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Art display provides avenue to support Orlando victims, LGBT community during Pride Week

TRIBUNE PHOTO: BIANCA PAHL - A Pride Week attendee took a moment to share a message on the Doors of Love wall. Messages of love, support and peace were scribbled all over a wall of 80 doors on the Portland waterfront last weekend.

The “Doors of Love” project, a Portland Pride Week event, began on Friday June 17 on the waterfront off of Naito Parkway and Southwest Pine Street.

The Portland Bureau of Transportation (PBOT) created a display of 80 doors in the shape of a question mark with the words “Love ORL” written all over them. People were encouraged to express their love for Pride, Orlando and peace by writing TRIBUNE PHOTO: BIANCA PAHL  - The Doors of Love featured ORL in large letters to show solidarity with the people of Orlando, site of the recent massacre at Pulse night club.messages on the doors, says Greg Raisman, a PBOT employee and creator of the project.

With the shooting at Pulse, a gay nightclub in Orlando, this project and Pride weekend came at an important time, Raisman says. “People are feeling a little bit more like they need to come out and express themselves, and show strength, so I think it’s the perfect moment to express this kind of thing.”

With the question mark, Raisman wanted to provoke questions such as “where are we going and where do we want to be?”

There is no significance to the amount of doors used to construct the project.

TRIBUNE PHOTO: BIANCA PAHL  - Mau Sullivan (left) and Grace Passerotti (right with face paint) watched people sign the Doors of Love at Waterfront Park. On Friday morning the doors were blank, with only “Love ORL” written on them in light pink paint. By Sunday evening the doors were transformed, with thousands of messages written on them and “Love ORL” was bolder in a bright red paint.

People from all over the world left notes of love, support and peace on the doors. One message read, “Australia loves you, Orlando.” Another read, “love always prevails.” Along with original messages, others quoted philosophers, songs, poems and much more.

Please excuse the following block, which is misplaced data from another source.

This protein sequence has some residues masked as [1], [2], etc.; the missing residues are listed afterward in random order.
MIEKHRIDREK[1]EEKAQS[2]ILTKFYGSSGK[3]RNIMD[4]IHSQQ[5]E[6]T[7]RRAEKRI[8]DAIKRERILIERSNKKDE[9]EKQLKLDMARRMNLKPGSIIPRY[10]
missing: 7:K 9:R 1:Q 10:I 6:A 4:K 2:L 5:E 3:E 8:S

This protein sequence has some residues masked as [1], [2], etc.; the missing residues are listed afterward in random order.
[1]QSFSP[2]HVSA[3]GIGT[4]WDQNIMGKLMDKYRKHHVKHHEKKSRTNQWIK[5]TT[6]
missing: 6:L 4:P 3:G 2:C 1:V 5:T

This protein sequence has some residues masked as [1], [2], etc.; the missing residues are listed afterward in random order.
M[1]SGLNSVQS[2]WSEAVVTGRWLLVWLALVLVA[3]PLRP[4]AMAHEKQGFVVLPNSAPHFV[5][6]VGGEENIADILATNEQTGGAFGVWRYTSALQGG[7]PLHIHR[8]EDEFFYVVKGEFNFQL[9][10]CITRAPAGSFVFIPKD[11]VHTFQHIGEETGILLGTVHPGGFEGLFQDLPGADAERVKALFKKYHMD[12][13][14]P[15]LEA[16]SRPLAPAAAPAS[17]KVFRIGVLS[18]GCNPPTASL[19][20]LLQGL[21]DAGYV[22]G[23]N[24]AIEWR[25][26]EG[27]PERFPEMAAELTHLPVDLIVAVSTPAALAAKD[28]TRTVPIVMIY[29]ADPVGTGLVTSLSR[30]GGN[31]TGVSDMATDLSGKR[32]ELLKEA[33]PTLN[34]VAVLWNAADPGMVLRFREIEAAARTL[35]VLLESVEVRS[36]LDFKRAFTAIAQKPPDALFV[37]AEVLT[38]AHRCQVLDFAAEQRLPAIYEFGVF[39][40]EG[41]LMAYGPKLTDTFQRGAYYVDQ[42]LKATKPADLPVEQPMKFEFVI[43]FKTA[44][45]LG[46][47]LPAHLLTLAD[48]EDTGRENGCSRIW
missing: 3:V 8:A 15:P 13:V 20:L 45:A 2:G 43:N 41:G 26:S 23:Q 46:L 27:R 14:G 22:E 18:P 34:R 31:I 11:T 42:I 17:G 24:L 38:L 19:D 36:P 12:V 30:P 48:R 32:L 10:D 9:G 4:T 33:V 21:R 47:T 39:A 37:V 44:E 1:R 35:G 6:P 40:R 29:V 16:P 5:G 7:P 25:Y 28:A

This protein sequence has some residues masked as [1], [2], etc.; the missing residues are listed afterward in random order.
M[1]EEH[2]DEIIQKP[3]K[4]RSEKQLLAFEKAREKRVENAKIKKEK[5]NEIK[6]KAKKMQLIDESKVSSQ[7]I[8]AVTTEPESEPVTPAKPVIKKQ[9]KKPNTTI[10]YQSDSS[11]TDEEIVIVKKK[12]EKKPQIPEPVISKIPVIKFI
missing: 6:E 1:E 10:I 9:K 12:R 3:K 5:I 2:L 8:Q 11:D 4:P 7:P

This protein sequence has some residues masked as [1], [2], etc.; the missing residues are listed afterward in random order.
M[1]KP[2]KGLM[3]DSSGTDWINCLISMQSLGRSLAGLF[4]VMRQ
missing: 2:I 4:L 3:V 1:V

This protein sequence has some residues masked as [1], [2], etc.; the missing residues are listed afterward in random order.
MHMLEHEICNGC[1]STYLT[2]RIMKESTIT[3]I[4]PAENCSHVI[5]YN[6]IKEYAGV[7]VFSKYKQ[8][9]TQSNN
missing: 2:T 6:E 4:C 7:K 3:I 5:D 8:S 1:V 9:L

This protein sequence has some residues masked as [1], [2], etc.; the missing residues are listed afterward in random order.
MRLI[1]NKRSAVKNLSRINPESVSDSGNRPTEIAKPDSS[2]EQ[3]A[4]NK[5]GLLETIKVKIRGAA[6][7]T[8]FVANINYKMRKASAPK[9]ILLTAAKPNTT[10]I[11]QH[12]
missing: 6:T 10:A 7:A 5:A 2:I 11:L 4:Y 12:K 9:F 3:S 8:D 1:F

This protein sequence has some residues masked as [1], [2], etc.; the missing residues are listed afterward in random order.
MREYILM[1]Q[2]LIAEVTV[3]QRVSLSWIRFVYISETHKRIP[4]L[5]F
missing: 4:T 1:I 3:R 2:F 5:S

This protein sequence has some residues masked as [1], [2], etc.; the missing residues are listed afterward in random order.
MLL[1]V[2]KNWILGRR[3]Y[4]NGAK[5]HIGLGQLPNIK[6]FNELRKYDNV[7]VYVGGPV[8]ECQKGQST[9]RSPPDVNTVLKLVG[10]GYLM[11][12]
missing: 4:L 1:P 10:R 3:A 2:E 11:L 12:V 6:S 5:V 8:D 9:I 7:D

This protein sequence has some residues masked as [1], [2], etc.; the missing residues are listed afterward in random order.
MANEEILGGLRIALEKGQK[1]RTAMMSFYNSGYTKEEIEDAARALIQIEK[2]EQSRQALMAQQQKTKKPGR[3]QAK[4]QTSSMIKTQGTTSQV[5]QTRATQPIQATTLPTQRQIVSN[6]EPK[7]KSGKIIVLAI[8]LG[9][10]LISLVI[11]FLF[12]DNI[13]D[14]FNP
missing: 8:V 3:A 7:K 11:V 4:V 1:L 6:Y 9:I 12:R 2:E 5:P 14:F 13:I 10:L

Many of the messages were about the Orlando shooting.

“Everybody is struggling with how to express their sadness over this kind of stuff,” said first-time Pride week attendee Chris Meacham. “This is an awesome way for people to have a quiet moment, reflect and write something from the heart.”

James Waldner, the president of the Board of Directors for Pride Northwest, Inc. says the project was a medium for people in Portland to feel like they could do something. “I think it’s a nexus or a hub for healing.”

Portland City Commissioner Steve Novick, who oversees PBOT, is a supporter of Pride week and showed up Friday morning to support and promote the “Doors of Love” project.

“It’s meant to be an affirmation of the power of love and an opportunity for people to express their love and solidarity by coming down and signing the doors,” Novick said.

The doors were taken down Monday afternoon. Some of the doors will be on display at Portland City Hall’s atrium for the next month.

Waldner and Raisman are currently searching for a permanent place to display all 80 doors.

The doors, along with over 500 feet of 2-by-4s, were donated by The Rebuilding Center to construct the project.